Submit File to Online Scanner

There is a file that I would like you to check out for me using VirusTotal/VirSCAN
  • Open VirusTotal Online Scanner or VirSCAN. If one site is busy or down, try the other
  • At the top of the page you'll see a box. Paste in the following line(s) (do one line at a time).
  • C:\windows\system32\zlcommdb.dll
  • Click Submit.
  • Wait for the scan to finish.
  • Copy Scanner Results into your next reply.
  • If more than one file was listed, repeat for each of them.
MBAM is a great tool when dealing with vundos or virtumonde infections and other various infections. Sometimes it may not be able to remove some infections, but it still does a great job of removing active infections like vundo that most scanners cannot.

Q: Is that the only problem you are concerned about? Are there any other problems you are encountering? I also suspect it's a false-positive and if it is then you do not need to worry too much on that file that was flagged as "Virtumonde".

With Regards,
Extremeboy
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#5 JayB

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Posted 06 March 2009 - 01:29 PM

Yep, I think it's spybot hitting it as a threat, and it's not really a threat. My system runs fine, all the other scans I've run come clean, so, thanks for your time and expertise.

#6 extremeboy

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Posted 06 March 2009 - 03:35 PM

You're welcome then.

Below are some prevention tips.

Preventing Infections in the Future

Please also have a look at the following links, giving some advice and Tips to protect yourself against malware and reduce the potential for re-infection:
  • Avoid gaming sites, underground web pages, pirated software sites, and peer-to-peer (P2P) file sharing programs. They are a security risk which can make your computer susceptible to a smörgåsbord of malware infections, remote attacks, exposure of personal information, and identity theft. Many malicious worms and Trojans spread across P2P file sharing networks, gaming and underground sites. Users visiting such pages may see innocuous-looking banner ads containing code which can trigger pop-up ads and Flash ads that install viruses, Trojans and spyware. Ads are a target for hackers because they offer a stealthy way to distribute malware to a wide range of Internet users.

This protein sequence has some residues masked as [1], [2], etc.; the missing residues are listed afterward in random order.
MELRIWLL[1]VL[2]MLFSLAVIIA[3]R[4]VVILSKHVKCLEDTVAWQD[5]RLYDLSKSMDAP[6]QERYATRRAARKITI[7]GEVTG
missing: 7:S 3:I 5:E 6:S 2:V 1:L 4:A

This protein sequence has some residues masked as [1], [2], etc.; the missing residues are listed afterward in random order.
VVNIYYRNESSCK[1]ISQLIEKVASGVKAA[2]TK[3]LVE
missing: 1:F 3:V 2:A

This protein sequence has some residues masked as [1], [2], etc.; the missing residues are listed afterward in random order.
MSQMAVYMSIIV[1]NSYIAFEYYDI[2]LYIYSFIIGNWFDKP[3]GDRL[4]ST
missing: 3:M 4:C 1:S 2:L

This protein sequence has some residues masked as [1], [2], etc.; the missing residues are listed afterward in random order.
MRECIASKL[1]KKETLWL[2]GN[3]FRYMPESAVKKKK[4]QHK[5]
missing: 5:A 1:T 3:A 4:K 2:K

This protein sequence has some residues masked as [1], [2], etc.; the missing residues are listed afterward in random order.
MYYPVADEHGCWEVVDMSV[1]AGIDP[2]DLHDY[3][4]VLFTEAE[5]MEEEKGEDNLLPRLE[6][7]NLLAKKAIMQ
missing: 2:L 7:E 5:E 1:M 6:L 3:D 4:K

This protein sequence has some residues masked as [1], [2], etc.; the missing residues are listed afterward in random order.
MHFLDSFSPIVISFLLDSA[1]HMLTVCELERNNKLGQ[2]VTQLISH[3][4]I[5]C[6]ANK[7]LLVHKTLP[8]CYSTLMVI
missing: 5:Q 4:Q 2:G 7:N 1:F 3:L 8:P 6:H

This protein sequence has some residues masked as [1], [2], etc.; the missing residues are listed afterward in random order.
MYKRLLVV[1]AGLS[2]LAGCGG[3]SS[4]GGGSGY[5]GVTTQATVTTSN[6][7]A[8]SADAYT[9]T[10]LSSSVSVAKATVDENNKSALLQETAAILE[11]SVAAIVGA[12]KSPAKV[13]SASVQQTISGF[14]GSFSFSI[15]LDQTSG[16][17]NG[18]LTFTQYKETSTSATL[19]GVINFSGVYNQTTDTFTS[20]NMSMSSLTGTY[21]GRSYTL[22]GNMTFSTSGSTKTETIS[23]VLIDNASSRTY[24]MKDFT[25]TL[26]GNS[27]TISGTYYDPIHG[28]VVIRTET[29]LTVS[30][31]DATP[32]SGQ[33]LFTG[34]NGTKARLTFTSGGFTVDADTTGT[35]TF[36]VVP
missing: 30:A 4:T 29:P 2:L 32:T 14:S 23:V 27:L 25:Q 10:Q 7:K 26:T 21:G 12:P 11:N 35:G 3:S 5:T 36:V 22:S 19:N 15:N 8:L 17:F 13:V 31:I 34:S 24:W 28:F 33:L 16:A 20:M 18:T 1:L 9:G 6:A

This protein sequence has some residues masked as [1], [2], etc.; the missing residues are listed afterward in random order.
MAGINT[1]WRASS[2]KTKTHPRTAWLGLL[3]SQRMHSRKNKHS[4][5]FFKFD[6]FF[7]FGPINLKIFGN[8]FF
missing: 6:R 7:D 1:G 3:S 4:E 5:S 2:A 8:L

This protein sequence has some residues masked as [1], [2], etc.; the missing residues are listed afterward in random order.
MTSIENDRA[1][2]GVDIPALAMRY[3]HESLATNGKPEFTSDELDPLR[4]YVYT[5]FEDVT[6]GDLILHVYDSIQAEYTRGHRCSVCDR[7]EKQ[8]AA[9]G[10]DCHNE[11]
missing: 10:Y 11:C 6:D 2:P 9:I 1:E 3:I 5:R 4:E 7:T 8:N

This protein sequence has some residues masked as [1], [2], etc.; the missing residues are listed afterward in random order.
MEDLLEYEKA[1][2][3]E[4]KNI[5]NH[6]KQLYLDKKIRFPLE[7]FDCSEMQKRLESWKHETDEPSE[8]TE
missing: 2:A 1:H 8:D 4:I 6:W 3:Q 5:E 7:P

Disable Autorun on Flash-Drive/Removable Drives

When is AUTORUN.INF really an AUTORUN.INF?

USB worms work by creating a file called AUTORUN.INF on the root of USB drives. These INF files then use Autorun or Autoplay (not the same thing!) to execute themselves either when the stick is inserted, or more commonly, when the user double-clicks on the USB drive icon from My Computer (Windows Explorer)...


Keeping Autorun enabled on USB and other removable drives has become a significant security risk due to the increasing number of malware variants that can infect them and transfer the infection to your computer. Read USB-Based Malware Attacks and Please disable Autorun asap!.

If using Windows Vista, please refer to:
"Disable AutoPlay in Windows Vista"
"Preventing AutoPlay with Local Group Policy Editor or AutoPlay options panel"

Note: When Autorun is disabled, double-clicking a drive which has autorun.inf in its root directory may still activate Autorun so be careful.

Vist the WindowsUpdate Site Regularly

I recommend you regularly visit the Windows Update Site!
  • Lots of Hacking/Trojans use the methods found (plugged by the updates) that have not been stopped by people not updating.
  • Update ALL Critical updates and any other Windows updates for services/programs that you use.
  • If you wish to turn on automatic updates then you will find here is a nice little article about turning on automatic updates.
  • Note that it will download them for you, but you still have to actually click install.
Update Non-Microsoft Programs

It is also a good idea to check for the latest versions of commonly installed applications that are regularly patched to fix vulnerabilities. You can check these by visiting Secunia Software Inspector and Calendar of Updates.

Update all programs regularly - Make sure you update all the programs you have installed regularly. Without regular updates you WILL NOT be protected when new malicious programs are released.

Follow this list and your potential for being infected again will reduce dramatically.
Finally, and definitely the MOST IMPORTANT step, click on the following tutorial and follow each step listed there:

Simple and easy ways to keep your computer safe and secure on the Internet


Glad I was able to help and thank you for choosing Bleeping Computer as you malware removal source.
Don't forget to tell your friends about us and Good luck :thumbsup:

Happy surfing and good luck! :flowers:

With Regards,
Extremeboy

Note: Please do not PM me asking for help, instead please post it in the correct forum requesting for help. Help requests via the PM system will be ignored.

If I'm helping you and I don't reply within 48 hours please feel free to send me a PM.

The help you receive here is always free but if you wish to show your appreciation, you may wish to Posted Image.